Wednesday, 12 November 2014

Follow up to The Big Debate on banning cars in Brighton city centre

A few further thoughts on the Big Debate about whether cars should be banned from Brighton city centre.

A car “ban” is rarely total
“Banning cars” normally means that the city centre is accessible by automobile only to residents, taxis, police, service vehicles, and delivery vehicles.

Many great cities have implemented a ban

Cities that have banned access, as described above, include: Turin, Vienna, Salzburg, Ghent, Dubrovnik, Copenhagen, Munich, Stuttgart, Zurich, Lausanne, Geneva, Basel, Quebec City, New York Broadway in Times Square and Herald Square, Adelaide.

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Photo shows one entrance to the Limited Traffic Area (ZTL) in Turin – home of the Italian car industry (bikes are allowed).
Active Travellers spend more
The data increasingly shows that pedestrians and cyclists out-spend car borne shoppers. The most recent collected source is independent research commissioned by Living Streets, published here.

Key findings from that research:
  • Making places better for walking can boost footfall and trading by up to 40%
  • Good urban design can raise retail rents by up to 20%
  • International and UK studies have shown that pedestrians spend more than people arriving by car. Comparisons of spending by transport mode in Canada and New Zealand revealed that pedestrians spent up to six-times more than people arriving by car. In London town centres in 2011, walkers spent £147 more per month than those travelling by car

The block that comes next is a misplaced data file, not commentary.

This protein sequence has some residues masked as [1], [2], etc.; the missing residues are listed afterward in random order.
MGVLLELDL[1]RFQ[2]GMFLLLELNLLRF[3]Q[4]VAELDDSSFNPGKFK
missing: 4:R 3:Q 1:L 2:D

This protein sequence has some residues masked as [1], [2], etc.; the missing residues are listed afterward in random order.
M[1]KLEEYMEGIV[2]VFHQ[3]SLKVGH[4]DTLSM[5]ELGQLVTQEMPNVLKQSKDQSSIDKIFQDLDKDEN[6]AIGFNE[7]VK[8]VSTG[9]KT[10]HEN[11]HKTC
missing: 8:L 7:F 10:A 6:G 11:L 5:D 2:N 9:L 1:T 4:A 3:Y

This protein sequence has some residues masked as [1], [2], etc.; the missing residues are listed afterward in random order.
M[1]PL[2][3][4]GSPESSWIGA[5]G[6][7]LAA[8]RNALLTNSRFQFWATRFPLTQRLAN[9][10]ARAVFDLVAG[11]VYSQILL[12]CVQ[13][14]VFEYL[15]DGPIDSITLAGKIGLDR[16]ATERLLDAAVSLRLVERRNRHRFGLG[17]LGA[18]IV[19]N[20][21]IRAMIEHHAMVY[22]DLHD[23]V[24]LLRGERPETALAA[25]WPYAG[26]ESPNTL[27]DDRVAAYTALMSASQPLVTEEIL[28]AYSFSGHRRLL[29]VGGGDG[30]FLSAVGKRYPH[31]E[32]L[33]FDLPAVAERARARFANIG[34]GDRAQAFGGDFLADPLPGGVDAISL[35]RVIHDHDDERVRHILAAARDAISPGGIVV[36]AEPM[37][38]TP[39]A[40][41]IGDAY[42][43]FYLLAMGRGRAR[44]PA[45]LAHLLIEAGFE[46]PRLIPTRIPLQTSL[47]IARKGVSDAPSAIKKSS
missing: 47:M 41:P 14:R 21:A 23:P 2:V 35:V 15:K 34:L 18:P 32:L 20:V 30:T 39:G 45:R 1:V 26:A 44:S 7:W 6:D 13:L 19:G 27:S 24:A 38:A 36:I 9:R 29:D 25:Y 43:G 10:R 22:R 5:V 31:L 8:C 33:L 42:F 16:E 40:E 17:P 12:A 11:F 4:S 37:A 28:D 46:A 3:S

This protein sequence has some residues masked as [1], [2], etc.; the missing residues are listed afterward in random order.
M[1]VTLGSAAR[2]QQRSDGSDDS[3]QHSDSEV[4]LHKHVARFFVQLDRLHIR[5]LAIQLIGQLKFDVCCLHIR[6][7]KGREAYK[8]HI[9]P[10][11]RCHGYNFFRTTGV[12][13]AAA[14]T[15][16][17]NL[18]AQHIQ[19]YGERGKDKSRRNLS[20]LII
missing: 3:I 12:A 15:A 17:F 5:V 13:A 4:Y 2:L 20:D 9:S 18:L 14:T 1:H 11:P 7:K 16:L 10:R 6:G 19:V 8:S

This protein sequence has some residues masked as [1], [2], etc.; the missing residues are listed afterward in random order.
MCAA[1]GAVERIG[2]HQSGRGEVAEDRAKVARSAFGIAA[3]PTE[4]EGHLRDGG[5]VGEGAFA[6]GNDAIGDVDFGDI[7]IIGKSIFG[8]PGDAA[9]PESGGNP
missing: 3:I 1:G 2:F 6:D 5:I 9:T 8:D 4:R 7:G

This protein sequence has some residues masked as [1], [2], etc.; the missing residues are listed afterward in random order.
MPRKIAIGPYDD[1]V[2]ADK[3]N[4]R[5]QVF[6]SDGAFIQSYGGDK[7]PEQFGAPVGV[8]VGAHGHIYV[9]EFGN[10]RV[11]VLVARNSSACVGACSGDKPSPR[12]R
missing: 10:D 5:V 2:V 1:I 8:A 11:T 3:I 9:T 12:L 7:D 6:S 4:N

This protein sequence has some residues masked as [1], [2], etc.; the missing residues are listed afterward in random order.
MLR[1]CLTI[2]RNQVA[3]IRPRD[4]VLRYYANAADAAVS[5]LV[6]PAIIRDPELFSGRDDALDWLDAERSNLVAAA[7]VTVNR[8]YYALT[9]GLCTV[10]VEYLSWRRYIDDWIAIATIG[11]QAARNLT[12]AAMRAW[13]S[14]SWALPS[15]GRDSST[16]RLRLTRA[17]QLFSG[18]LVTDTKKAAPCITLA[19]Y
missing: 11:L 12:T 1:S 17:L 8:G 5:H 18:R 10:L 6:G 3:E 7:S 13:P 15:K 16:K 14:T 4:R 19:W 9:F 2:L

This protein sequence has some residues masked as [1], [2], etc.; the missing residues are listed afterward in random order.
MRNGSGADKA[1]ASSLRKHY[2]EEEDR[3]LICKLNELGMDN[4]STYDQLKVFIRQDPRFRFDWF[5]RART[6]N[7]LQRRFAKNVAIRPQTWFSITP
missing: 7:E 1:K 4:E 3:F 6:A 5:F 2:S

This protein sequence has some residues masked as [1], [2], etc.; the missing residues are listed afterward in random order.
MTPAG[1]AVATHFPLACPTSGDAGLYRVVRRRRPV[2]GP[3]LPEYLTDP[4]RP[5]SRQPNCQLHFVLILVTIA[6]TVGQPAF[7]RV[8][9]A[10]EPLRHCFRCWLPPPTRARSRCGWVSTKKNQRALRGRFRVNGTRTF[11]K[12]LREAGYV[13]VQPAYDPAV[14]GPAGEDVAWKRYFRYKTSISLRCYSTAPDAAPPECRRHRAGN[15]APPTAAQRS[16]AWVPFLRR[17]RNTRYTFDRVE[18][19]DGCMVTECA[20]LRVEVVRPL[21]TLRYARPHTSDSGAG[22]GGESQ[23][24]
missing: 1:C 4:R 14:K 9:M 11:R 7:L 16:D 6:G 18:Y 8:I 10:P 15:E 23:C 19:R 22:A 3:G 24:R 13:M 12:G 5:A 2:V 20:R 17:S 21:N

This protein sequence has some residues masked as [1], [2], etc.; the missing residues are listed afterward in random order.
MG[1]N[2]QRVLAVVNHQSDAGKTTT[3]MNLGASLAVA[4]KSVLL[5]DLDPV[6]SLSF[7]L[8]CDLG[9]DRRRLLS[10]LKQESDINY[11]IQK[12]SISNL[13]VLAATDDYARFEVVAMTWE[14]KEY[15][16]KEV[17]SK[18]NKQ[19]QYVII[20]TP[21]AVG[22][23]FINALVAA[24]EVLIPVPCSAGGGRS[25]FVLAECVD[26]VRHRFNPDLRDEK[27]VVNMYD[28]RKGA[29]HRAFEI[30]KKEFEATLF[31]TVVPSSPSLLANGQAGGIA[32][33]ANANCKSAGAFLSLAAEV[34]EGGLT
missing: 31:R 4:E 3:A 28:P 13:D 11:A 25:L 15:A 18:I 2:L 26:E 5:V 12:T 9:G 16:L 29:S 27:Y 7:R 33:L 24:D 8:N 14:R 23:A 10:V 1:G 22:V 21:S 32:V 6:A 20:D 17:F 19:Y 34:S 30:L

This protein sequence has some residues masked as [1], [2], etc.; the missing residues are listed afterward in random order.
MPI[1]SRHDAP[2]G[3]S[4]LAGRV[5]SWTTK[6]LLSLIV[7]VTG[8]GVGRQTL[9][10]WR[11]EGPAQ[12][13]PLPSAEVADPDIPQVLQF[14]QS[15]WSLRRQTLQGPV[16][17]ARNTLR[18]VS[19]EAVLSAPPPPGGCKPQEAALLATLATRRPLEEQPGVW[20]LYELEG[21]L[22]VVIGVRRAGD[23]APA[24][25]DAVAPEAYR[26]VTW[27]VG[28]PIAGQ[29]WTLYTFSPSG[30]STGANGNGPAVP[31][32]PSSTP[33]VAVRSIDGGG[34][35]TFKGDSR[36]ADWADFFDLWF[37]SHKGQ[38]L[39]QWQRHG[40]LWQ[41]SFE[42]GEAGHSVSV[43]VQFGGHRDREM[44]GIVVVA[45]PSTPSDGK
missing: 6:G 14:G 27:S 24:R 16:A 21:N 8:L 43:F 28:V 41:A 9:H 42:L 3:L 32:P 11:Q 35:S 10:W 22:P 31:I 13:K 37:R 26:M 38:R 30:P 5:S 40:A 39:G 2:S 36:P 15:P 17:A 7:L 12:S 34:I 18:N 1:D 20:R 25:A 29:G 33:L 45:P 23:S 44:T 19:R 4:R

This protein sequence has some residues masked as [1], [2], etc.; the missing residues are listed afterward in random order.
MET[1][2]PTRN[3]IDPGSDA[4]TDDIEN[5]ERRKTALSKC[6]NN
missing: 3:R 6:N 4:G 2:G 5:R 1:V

• Retailers often overate the importance of the car – a study in Graz, Austria, subsequently repeated in Bristol found that retailers overestimated the number of customers arriving by car by almost 100%
  • Landowners and retailers are willing to pay to improve the streetscape in order to attract tenants and customers.
Active travel reduces harms and economic costs
Other economic consequences of increasing walking and cycling include:
  • reducing the impact of poor health from inactivity
  • cutting the number of casualties through measures such as 20mph defaults and similar measures
  • distributional effects from helping people to save money by choosing the cheapest ways to get about: foot and bike.
An interesting item from The Economist last year cites figures from TfL indicating that pedestrians spend an average of £373 ($571) a month, compared with £226 for drivers.
The Economist article concludes, "Ailing high streets and town centres need to win back walkers. Learning from London's incentives would be a start" and goes on to cite the 2004 plan to make London a “walkable” city.

For ‘London’, read ‘Brighton.’

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